Sometimes it’s the parents’ turn to go out—once they’ve found a loving and reliable babysitter. Whether a teenager or a senior citizen, the sitter you choose must be able to respond to any emergency calmly and effectively.
Before hiring sitters, check their references and consider past experience and any present health problems. Do you feel comfortable with the sitter? If not, your children probably won’t.
Write out rules, routines, and the child’s favorite foods, toys, and clothing. Explain any problems and medications (but try to give these yourself).
Leave the address, and phone number where you can be reached by the phone, along with emergency numbers and those of a few neighbors. Give your sitter the checklist.
Whether you’re an experienced nanny or a high school student, babysitting is a big responsibility. The following safety checklist can help you.
* Make sure you understand all instructions from parents. Ask questions as you need to.
* Before parents leave, be sure that you can correctly spell and pronounce their full names and address. Write these down, as well as the family phone number (if not posted on the telephone).
* Make sure you have the phone number, as well as name and address, of where the parents will be. Also make sure you have several neighbors’ phone numbers and that emergency numbers are taped to the telephone or kept beside it.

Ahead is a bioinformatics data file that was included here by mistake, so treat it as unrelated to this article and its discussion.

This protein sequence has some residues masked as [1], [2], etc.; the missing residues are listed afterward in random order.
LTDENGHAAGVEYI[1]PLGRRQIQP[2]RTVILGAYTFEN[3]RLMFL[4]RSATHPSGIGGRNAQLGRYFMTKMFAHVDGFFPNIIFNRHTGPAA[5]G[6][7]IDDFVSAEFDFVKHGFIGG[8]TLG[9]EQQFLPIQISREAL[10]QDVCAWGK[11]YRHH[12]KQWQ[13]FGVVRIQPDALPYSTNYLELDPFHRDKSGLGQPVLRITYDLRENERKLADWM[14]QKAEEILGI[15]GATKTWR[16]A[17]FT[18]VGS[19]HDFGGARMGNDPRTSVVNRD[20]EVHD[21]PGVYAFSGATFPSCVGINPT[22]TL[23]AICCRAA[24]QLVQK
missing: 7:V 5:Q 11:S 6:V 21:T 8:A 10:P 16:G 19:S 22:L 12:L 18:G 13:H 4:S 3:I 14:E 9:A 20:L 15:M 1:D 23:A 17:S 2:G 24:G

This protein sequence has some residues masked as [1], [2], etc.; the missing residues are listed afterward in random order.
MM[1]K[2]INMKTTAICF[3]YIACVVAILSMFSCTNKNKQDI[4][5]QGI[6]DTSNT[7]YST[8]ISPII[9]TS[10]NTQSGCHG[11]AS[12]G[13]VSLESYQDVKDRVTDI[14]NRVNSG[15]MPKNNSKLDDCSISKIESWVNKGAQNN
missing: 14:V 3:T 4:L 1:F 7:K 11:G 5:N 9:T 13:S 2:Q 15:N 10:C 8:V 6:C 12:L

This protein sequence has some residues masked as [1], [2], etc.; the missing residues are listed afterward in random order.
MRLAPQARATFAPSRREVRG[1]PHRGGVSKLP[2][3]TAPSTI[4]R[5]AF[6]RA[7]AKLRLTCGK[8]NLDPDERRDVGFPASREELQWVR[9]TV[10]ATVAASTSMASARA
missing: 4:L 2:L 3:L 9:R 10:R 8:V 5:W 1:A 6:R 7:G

* Ask for a tour of the house. Watch for and ask about any hazards. Discuss any special fire escape routes.
* While alone with small children, watch them. Don’t leave a baby, even for a minute, where he or she could fall (such as on a changing table or sofa).
* Unless a parent asks you to, do not give babies and small children a bath. (If you do, stay with them every minute.) Don’t let the kids swim in a swimming pool.
* If the phone rings, ask to take a message without saying that the parents are out. Keep exterior doors locked. If the doorbell rings, do not open the door to a stranger.
* In the event of fire, take the children out of the house immediately and then call the fire department from a cell phone, neighbor’s house, or call box.
* If you suspect accidental poisoning of one of the kids, call the poison control center, hospital emergency room, or pediatrician immediately.
* Call the emergency room or pediatrician in case of a medical emergency, such as choking or a bad cut. Call the parents as soon as possible.